From Chicken Soup for the Dieter's Soul

Fabulously Fighting Fit at Fifty (and Beyond)

I don’t know what the big deal is about old age. Old people who shine from the inside look ten to twenty years younger.

Dolly Parton

I was approaching one of life’s major milestones—my fiftieth birthday. I was also fast approaching another peak in my roller coaster–style weight management plan that had been a part of my life for as long as I can remember. So what better occasion than to make some serious lifestyle changes and lose some weight? I had spent years setting goals for myself, reaching them, feeling great and then reverting back to all the bad habits that got me onto the slippery slope of weight gain in the first place. I tried all the various diets that came and went as medical and marketing opinions changed. I counted fat, fiber, calories and ounces and always lost weight. What I never managed to achieve was a state of maintenance, until now.

One day my friend Carol said, “How about doing a personal training program together?” I thought, You must be joking, but I said, “Okay, I’ll give it a go,” trying to sound positive. This was the most important step I have ever taken into the weight-loss arena. Carol and I undertook a twelve-week program, which consisted of three days a week weight training and three days a week cardio workouts with Mark, a qualified trainer at Fighting Fit Academy. I had been used to exercising and was reasonably fit. Over the years I had donned Lycra and embraced all the latest exercise trends. However, I had a feeling this would be a serious challenge, and I was not wrong.

Arriving at the gym on the first day, I was excited, but scared. We were weighed and measured; then Mark explained the program to us. I could not believe the weight I was expected to lift, press and carry, but “can’t” was a word Mark did not permit in his gym, so finding the power and strength needed, I did what I was told.

After the first day I was tired but elated, and I slept well after a long soak in a bath filled with Epsom salts and aromatherapy oils. The next day I could not move, walking was nearly impossible and areas of my body hurt where I did not know I had muscles. The next two weeks were more of the same, and I was constantly sore and tired. However, I gradually became stronger, found the training easier and recovered faster. I also began to feel invigorated instead of tired.

In parallel with the training program, I was introduced to a different way of eating—not a diet, but a sensible eating plan designed to provide the energy and nutrition needed for strenuous exercise and also designed for weight loss. I no longer ate a big meal at night but instead ate small meals, six times a day, including some protein with each meal, and greatly reduced my overall carbohydrate intake. I was rarely hungry, and what is more, I felt great. I had one day a week when I could eat what I wanted, but just knowing that I could do so provided an escape hatch that I actually did not take advantage of very often.

I had expected overnight changes, but this program was not about a quick fix. It took six weeks before anything happened, and then my shape began to change. At the end of the program, I was astounded at the results. I had lost a little more than fifteen pounds, which may not seem like a lot of weight, but by converting fat to toned muscle, I had lost inches in all the important places, rediscovered my waist and found that my small frame was quite shapely after all. I was ecstatic and basked in this feeling, soaking up compliments and enjoying the gasps of amazement at my “before and after” photos.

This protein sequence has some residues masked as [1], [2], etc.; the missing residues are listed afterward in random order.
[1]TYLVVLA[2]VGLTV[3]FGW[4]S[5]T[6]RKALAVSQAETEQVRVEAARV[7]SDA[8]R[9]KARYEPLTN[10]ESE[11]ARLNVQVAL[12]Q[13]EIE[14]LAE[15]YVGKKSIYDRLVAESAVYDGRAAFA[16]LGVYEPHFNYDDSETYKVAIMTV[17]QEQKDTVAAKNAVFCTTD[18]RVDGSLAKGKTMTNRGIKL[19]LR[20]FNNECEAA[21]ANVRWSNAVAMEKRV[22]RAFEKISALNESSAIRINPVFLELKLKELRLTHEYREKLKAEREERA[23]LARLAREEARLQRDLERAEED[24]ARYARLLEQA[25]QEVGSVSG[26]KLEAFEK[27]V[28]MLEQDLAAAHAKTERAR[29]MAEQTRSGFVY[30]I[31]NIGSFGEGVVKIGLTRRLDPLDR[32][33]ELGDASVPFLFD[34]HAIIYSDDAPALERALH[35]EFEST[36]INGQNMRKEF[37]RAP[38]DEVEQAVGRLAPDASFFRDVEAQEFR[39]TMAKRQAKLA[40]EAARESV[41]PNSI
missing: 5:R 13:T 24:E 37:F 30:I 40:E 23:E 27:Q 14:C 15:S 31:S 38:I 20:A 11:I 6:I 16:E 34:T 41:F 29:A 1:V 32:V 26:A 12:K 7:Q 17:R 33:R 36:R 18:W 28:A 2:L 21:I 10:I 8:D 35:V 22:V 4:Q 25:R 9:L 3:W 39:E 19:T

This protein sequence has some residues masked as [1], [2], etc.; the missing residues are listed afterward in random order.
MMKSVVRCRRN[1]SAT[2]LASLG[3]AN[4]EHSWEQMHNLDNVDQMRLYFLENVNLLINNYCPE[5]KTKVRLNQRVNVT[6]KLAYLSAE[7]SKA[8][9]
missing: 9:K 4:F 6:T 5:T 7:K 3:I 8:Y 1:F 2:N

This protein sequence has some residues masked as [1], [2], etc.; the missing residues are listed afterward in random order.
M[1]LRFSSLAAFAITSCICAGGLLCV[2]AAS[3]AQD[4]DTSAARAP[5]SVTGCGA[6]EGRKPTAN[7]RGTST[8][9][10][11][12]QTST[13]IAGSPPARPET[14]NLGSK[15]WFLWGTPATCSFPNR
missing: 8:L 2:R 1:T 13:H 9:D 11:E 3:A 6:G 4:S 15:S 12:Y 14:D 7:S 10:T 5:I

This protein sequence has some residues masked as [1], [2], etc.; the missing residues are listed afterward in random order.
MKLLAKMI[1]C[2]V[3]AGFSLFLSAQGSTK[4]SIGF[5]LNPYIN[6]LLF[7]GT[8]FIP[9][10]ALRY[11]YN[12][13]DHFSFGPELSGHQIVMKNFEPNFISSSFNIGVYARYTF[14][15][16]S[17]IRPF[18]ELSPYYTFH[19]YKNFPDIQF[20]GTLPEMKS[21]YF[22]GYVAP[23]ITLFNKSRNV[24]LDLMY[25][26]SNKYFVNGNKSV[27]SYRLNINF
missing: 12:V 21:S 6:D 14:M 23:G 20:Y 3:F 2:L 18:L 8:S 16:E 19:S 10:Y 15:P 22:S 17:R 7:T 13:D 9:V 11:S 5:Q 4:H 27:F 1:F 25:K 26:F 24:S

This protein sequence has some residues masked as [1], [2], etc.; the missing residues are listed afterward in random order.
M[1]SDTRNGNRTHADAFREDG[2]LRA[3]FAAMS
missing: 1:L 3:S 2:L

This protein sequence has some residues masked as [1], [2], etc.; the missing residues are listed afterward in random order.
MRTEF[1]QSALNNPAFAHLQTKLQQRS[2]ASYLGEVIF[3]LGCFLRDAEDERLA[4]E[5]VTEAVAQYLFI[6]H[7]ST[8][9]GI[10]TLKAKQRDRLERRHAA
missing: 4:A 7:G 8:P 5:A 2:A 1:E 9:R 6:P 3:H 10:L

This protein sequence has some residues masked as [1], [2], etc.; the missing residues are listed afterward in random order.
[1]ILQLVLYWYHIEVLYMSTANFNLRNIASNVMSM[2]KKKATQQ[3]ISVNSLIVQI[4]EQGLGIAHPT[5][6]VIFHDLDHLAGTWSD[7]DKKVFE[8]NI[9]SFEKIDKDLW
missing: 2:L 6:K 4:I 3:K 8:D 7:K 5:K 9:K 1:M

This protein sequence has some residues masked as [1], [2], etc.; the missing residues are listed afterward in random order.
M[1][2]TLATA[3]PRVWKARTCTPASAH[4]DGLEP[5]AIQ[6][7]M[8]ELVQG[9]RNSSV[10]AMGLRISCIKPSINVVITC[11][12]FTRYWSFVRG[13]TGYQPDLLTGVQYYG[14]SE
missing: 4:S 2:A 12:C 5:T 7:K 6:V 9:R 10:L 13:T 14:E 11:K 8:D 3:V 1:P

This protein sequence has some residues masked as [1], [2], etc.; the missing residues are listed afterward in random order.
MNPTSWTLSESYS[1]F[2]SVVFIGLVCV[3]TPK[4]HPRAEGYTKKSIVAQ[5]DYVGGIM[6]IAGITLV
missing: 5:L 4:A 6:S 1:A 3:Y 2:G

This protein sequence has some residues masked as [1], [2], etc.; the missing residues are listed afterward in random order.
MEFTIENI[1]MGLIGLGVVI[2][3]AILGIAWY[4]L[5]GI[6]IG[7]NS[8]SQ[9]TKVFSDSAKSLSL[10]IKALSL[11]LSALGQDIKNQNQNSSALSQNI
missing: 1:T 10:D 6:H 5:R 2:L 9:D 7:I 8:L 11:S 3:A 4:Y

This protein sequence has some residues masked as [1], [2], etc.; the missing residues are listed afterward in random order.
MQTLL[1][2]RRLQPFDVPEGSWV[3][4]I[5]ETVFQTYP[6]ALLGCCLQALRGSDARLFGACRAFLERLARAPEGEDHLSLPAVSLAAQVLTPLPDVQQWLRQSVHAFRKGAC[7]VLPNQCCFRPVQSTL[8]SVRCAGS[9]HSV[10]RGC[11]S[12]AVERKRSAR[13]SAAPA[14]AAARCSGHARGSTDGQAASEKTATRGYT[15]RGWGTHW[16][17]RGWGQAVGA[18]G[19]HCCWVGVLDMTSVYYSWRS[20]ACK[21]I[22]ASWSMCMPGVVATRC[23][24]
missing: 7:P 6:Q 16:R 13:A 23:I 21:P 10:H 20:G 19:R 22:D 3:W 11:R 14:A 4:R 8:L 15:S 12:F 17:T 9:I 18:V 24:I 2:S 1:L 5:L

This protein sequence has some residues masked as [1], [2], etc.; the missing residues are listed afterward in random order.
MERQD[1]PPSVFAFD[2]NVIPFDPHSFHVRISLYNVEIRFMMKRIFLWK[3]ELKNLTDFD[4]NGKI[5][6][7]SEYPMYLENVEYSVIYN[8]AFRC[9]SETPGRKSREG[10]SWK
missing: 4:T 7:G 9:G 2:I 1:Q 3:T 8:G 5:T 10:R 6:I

I had reached a pinnacle of achievement, but the real challenge was just beginning. This was not about reaching a goal and then stopping but was the start of a new lifestyle. If I was to find my Holy Grail of maintenance, I needed to make a major mind shift. I always remember one of my diet program leaders saying that the most important area for weight loss is the top three inches of our head, and that the rest follows.

I have had to acknowledge that life is not fair. I will never be able to eat what I want without getting fat, and I will always need lots of physical activity, so for the first time I accepted this as my new philosophy and turned away from the path of striving toward a goal paved with sacrifice and denial. Instead I have extended the timeframe of this goal into a lifelong journey to be cherished and enjoyed.

Now I exercise daily and eat sensibly and moderately most of the time, but I do give myself permission to indulge in the occasional treat. In this way my weight has stabilized. I never allow it to fluctuate by more than five pounds at a time.

I use my own body signals to recognize when my intake (food) and output (exercise) is out of balance and correct the imbalance immediately. I also know that the feel-good factor from a good workout is far more satisfying and longer lasting that the ephemeral joy of tantalizing the taste buds. I took up bike riding, yoga and tai chi, all of which has helped me feel in control of my body, disperse stress before it builds up and divert extreme emotions so that I can handle them better.

Two years later, I have maintained my weight and exercise regime, and I have found that I can easily cope with the changes that are a natural, but difficult, part of life for a woman in her fifties. I maintain my sanity by continuing the path I started with lots of invigorating and varied exercise. I took that first step and began to experience a feeling of well-being. Before long, my motivation led me to a new and exciting place. Now nothing can hold me back.

Janet Marianne Jackson

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